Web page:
How Climate Resolve Stays Cool: Bryn Lindblad

Welcome to our How Climate Resolve Stays Cool series! We want to pull back the curtain and introduce you to some of the team behind Climate Resolve — the people who are dedicated to combating extreme heat, the projects they’re working on, and the ways they stay cool.


What do you do in your role at Climate Resolve?

I oversee our work on transportation and land use — trying to create better options so that Angelenos aren’t stuck with car dependence, soul-draining mega-commutes and horrible air pollution. We can do better than that. I also work on extreme heat issues. Climate Resolve is innovating on ways to cool down our urban environment. It’s a mix of policy advocacy, pilot project implementation, and working with researchers to make the case for change.

Why did you decide to work in climate change?

Whenever there’s something that’s out of balance, whether it’s pollution or something else that’s causing environmental destruction, it feels like a Batman signal to me — a call for something that needs fixing. In my childhood, there was waste at a local sports stadium that bothered me and needed fixing. And now, we have an urgent call to combat the steady stream of climate and air pollution that our current way of life keeps perpetuating.

Climate change is the pressing issue of our time and needs to be a central consideration in everything. So much of how we’ve built up our way of life can and should be adjusted to be more climate responsible.

Tell us a bit about Climate Resolve’s work with Metro. 

Since the lead up to Measure M, we helped coordinate the EnviroMetro coalition. We wanted to see transportation investments look different than they have in the past. There’s a few central pillars — stop going in the wrong direction, like enough freeway-widening already, which leads to more traffic, smog and climate pollution. We want to see more protected bike lanes and dedicated bus lanes, bus shelters where they’re needed most, better pay for bus drivers, and more green infrastructure in our built environment. It’s a holistic space, too, so it also involves strategies for preserving affordability while adding amenities around transit investments.

How can a different approach to public transit help us mitigate extreme heat?

Transportation is our largest source of climate pollution, so the way things are now with people mostly driving where they need to go, and driving long distances, it’s only exacerbating the underlying mechanisms of climate change. The way climate change is manifesting locally is in more extreme, hotter and longer heat waves. By tackling that underlying source of climate pollution, we can lessen the impacts of climate change. Also, by addressing extreme heat locally and trying to cool down our urban environment, we make it more appealing for people to get out of the car and more hospitable to wait for the bus or to take a bike ride to where they need to go.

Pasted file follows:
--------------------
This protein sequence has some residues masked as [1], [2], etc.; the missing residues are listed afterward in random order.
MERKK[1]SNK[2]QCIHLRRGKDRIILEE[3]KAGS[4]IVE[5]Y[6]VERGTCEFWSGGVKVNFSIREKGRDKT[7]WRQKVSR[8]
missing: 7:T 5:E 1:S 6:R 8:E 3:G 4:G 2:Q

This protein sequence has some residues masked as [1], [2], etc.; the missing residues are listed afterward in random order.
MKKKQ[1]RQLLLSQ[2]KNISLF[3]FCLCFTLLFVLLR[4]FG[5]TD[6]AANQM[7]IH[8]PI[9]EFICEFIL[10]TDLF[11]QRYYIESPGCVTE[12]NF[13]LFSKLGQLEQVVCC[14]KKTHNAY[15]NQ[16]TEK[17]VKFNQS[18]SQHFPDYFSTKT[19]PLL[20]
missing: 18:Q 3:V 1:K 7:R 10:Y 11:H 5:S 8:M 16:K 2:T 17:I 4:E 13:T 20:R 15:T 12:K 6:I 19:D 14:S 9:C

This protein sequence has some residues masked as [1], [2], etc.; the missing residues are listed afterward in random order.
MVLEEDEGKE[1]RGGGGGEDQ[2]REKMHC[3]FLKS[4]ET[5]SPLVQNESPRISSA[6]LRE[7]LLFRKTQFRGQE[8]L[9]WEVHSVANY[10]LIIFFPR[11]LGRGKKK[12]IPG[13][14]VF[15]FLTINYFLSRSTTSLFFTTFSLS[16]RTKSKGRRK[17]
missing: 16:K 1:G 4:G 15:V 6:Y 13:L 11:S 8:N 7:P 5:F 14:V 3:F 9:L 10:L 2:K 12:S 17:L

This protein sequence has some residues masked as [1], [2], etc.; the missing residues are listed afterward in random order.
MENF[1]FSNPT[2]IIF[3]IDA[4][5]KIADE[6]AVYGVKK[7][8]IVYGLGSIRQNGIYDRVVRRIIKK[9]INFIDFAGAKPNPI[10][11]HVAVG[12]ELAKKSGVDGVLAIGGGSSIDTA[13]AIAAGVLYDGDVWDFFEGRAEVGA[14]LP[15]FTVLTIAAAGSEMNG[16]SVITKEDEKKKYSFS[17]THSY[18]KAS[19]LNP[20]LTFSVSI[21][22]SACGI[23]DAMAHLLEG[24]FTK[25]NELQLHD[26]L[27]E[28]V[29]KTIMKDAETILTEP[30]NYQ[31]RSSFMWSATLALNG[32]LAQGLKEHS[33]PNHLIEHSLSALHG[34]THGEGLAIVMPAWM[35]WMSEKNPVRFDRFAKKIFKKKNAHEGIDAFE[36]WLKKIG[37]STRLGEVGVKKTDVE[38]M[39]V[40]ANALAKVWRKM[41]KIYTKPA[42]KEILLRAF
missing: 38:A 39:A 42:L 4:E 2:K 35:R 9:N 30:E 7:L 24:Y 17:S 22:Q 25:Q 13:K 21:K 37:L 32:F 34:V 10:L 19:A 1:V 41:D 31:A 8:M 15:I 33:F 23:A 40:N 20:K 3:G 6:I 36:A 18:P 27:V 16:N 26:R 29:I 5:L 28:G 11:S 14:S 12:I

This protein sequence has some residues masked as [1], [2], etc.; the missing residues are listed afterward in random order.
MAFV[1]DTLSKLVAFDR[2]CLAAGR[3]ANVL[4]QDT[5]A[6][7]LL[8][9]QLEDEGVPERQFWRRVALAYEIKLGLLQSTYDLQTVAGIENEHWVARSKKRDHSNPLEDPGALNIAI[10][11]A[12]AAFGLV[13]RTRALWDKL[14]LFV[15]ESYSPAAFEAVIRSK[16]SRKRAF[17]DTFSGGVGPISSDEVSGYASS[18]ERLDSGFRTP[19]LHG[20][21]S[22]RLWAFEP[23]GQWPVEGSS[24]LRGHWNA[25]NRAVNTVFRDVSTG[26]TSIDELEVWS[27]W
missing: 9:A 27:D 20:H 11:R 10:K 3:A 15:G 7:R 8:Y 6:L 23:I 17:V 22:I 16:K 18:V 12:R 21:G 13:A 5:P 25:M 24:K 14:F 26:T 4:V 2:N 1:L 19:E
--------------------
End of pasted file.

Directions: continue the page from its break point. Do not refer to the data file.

What has stood out to you about your public transit advocacy?

Unfortunately, many Angelenos see driving as their only option. There is a driver identity that’s pretty ingrained in the constituents that the Metro Board serves and it can make it tricky to try to redesign our roads to make them safer and more convenient for people not in cars. We need to reevaluate how our public space could be doing the most good.

Why is it important that we address the issue of extreme heat?

Extreme heat affects all of us. And it’s only getting worse and more severe as climate change impacts continue. The impacts of extreme heat are really felt most by those who can least afford to run air conditioning, or who are trying to do the climate responsible thing and take transit or walk or bike to where they need to go — they are most exposed to that extreme heat. If we don’t address extreme heat through comprehensive urban cooling solutions, we’re just headed towards a world of increasing disparity.

But we can make people’s lives better by making our cities more appealing to walk in, and a crucial component of that is urban greening and reflective surfaces that reduce the urban heat island. For me, the dystopian vision of us all living in air-conditioned bubbles is not something I can work towards. But the belief in a more livable, cooler environment, and that it’s possible and necessary, that’s what keeps me going.

What do you do to stay cool on extreme heat days in Los Angeles?

Personally, I have a few different strategies to keep cool. There was one Labor Day weekend that I went over to Catalina Island and I was snorkeling the whole time, just being in the water. It’s one way to cope. A more common strategy of mine is that I like to go on a hike and climb a particularly tall mountain, which may seem a bit counterintuitive. But higher altitudes deliver cooler temperatures and being surrounded by trees helps me feel like I’m not baking in an urban oven.

List the three things that are most important to you.

Biking is up there. It feels more natural to me and invigorating to bike somewhere and feel that breeze on my face — more than walking or being in a bubble of a car. Gardening is another thing I love to do — appreciating the cycle of life and noticing buds start to sprout. Appreciating the small things that add up to the big picture. And going through life and smiling at neighbors or fellow passengers on the bus, feeling a part of a larger community and connected to others.

Emmanuel Vega

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